Indicators capable of detecting developing CHF and arrhythmia signatures during regular express diagnostic procedures could be of significant practical importance. For example, hypertrophic cardiomyopathy (HCM) is hard-to-detect cardiac disease that is a leading cause of sudden death in young athletes. Although different in nature, HCM shares common diagnostics features with CHF and is often accompanied by arrhythmias. Therefore, indicators capable of robust detection of CHF and arrhythmias may provide early warning signs of developing HCM and could be very useful for express diagnostics of athletes from short segments of RR data.


AQSCS multi-expert meta-indicators are universal in nature. Such multi-expert indicators are capable of detecting a wide range of different cardiac abnormalities as well as conditions with complex combination of different pathologies. ROC curves for one of such meta-indicators (in the figure on the left) demonstrate such universal capabilities. It is clear that for the acceptable false alarm rates (<20%), detection rates for a number of cardiac pathologies and complex abnormal conditions could be in the range of 80-100%. Presented AQSCS meta-indicator is calculated on short, 256-beat, RR time series.


ROC curves presented above demostrate advantages of AQSCS multi-expert measures over indicators based on single NLD measures. However, ROC curves cannot explicitely show how such advantages would be manifested in the real applications dealing with analysis of EKG time series. These applications include critical real-time analysis of the data collected by intensive care unit (ICU) equipment or portable wearable monitors as well as automated analysis of long time series collected by Holter monitors. Indicators for such critical analysis should demonstrate high detection rate of even short-lived or emerging abnormalities. To provide any practical utility, these indicators should also have low false alarm rate.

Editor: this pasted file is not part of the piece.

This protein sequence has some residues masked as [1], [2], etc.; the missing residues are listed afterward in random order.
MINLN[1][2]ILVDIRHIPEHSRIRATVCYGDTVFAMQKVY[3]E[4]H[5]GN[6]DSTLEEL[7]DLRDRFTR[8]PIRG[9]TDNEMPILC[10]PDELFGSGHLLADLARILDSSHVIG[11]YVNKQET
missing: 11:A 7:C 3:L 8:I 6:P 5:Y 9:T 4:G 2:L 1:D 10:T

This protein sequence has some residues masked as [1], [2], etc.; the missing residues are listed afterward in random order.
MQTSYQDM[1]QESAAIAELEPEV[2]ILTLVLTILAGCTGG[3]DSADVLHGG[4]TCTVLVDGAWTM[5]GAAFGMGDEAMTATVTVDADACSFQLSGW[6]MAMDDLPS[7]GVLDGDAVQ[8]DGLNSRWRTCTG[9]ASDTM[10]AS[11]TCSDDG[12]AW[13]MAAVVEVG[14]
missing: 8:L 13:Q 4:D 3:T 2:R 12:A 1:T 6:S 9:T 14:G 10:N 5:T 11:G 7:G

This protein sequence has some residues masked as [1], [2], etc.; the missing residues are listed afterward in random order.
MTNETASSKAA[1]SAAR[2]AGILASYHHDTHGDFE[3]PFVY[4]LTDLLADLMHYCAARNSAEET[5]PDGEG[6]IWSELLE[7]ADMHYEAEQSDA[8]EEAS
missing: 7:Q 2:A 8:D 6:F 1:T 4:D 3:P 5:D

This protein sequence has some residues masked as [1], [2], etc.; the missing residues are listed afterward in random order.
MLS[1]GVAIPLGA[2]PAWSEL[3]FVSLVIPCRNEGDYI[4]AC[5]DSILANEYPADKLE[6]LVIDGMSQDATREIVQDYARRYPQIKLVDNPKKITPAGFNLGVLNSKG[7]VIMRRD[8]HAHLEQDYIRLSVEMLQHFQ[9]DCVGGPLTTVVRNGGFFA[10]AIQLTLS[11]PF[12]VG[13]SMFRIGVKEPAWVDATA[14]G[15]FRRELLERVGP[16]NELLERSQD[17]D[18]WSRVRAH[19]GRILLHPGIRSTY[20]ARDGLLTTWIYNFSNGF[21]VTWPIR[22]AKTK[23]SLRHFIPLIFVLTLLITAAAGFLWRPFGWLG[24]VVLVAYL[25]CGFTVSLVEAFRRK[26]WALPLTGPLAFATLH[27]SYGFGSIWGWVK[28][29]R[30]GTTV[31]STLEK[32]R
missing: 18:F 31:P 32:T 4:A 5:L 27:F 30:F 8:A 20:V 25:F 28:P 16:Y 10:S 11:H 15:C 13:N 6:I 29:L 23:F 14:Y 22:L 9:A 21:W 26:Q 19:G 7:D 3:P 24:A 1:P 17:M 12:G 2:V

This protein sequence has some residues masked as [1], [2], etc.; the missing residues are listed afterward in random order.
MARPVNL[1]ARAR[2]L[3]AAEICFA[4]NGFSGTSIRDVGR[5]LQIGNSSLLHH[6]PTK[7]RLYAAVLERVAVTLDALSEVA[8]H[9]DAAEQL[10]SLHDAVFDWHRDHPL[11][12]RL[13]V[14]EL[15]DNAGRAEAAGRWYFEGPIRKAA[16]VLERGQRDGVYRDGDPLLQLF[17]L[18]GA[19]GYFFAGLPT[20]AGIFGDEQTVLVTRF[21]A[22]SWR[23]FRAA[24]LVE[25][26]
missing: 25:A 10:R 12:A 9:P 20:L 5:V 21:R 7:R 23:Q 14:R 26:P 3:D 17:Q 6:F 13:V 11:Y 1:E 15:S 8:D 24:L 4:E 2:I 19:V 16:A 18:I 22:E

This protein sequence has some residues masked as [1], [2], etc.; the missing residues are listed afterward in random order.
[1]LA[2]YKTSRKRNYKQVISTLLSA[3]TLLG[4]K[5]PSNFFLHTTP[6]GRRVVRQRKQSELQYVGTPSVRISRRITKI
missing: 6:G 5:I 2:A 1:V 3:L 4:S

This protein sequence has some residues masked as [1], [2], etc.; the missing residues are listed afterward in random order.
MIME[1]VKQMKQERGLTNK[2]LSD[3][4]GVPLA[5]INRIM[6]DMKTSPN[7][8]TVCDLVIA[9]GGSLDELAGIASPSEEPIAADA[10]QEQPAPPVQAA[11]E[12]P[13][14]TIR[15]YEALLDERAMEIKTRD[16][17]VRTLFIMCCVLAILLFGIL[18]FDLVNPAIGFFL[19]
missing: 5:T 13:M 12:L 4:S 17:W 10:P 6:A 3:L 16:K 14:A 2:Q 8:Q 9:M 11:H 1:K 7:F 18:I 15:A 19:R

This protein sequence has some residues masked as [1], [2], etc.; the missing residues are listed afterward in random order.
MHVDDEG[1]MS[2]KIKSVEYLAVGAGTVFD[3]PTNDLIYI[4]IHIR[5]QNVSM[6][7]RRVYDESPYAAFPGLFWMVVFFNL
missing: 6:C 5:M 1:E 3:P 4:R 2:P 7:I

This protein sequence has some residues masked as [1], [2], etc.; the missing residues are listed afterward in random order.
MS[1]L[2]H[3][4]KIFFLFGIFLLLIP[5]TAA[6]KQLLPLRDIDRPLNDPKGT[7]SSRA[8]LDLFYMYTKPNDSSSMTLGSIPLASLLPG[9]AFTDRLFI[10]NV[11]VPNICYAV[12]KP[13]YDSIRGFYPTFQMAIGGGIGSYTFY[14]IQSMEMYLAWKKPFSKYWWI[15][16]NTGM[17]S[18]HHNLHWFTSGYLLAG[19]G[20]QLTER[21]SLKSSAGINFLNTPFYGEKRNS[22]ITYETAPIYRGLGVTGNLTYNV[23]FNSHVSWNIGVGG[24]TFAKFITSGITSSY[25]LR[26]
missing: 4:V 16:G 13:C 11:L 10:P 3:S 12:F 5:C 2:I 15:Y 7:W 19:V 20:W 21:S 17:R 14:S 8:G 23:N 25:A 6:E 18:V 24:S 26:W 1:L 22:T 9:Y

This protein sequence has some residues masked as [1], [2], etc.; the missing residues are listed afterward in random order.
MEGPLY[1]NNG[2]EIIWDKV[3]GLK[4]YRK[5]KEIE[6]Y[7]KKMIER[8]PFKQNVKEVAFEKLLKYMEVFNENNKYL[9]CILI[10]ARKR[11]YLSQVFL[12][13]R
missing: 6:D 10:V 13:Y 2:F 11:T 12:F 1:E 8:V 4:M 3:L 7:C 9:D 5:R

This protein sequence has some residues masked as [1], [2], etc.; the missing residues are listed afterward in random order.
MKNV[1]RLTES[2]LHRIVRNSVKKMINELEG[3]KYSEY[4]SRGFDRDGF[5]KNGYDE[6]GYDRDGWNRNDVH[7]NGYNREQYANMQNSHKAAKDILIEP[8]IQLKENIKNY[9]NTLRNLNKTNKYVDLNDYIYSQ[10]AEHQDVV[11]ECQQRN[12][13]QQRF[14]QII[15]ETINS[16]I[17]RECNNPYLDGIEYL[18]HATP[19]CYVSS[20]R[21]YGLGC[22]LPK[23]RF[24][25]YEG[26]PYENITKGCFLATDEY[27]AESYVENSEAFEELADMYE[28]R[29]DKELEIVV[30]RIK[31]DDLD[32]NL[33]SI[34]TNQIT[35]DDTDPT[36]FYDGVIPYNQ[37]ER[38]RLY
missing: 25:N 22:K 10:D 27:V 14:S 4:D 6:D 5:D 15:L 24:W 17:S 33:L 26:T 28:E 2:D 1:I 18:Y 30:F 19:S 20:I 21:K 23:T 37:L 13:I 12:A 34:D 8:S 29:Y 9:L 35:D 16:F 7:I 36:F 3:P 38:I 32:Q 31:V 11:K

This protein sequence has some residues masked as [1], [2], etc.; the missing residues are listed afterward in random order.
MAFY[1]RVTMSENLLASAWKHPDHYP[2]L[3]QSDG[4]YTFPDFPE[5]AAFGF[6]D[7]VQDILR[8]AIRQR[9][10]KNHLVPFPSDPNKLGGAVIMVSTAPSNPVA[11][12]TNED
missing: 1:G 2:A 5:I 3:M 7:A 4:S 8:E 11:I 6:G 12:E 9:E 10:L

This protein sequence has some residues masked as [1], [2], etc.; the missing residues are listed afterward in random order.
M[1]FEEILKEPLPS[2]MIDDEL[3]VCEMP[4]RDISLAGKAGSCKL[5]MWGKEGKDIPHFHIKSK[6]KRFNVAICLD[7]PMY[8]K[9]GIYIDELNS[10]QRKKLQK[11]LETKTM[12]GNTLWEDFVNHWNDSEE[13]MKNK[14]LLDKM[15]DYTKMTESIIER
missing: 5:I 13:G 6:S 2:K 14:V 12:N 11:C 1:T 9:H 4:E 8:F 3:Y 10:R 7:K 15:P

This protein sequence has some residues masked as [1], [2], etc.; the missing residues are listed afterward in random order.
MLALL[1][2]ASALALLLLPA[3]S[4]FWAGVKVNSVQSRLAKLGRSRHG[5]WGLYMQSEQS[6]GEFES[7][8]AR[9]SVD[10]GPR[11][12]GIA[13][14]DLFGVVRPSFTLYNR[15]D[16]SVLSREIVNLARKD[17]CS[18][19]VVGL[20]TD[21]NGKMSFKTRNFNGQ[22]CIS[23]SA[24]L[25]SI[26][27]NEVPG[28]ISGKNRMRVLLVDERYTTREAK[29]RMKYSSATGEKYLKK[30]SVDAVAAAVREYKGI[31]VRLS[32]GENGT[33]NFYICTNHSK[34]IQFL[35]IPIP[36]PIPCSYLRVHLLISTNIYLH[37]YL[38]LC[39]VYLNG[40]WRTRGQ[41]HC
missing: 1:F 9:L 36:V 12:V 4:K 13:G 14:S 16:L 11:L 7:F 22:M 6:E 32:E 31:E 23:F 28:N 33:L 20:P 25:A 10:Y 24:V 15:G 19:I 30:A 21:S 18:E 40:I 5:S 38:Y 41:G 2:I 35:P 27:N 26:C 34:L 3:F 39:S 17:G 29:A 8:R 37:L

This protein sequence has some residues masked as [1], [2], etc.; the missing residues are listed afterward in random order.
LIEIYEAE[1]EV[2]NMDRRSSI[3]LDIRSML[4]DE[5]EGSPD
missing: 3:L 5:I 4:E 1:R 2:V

In the adjacent figure (click to enlarge), we plot indicator values computed from short consequitive RR segments of a single healthy person. Medians of indicator value distribution for population of normal (healthy) subjects as well as patients with CHF and arrhythmia are plotted as horizontal lines. It is clear that single NLD indicator values (two lower panels) are quite noisy and jumping from normal median to CHF/arrhythmia medians and back. This will result in high false alarm rates which critically diminishes practical utility of such indicators. In contrast, AQSCS multi-expert indicator (upper panel) is much less noisy and demonstrates significant stability by staying in the vicinity of normal median where it should be.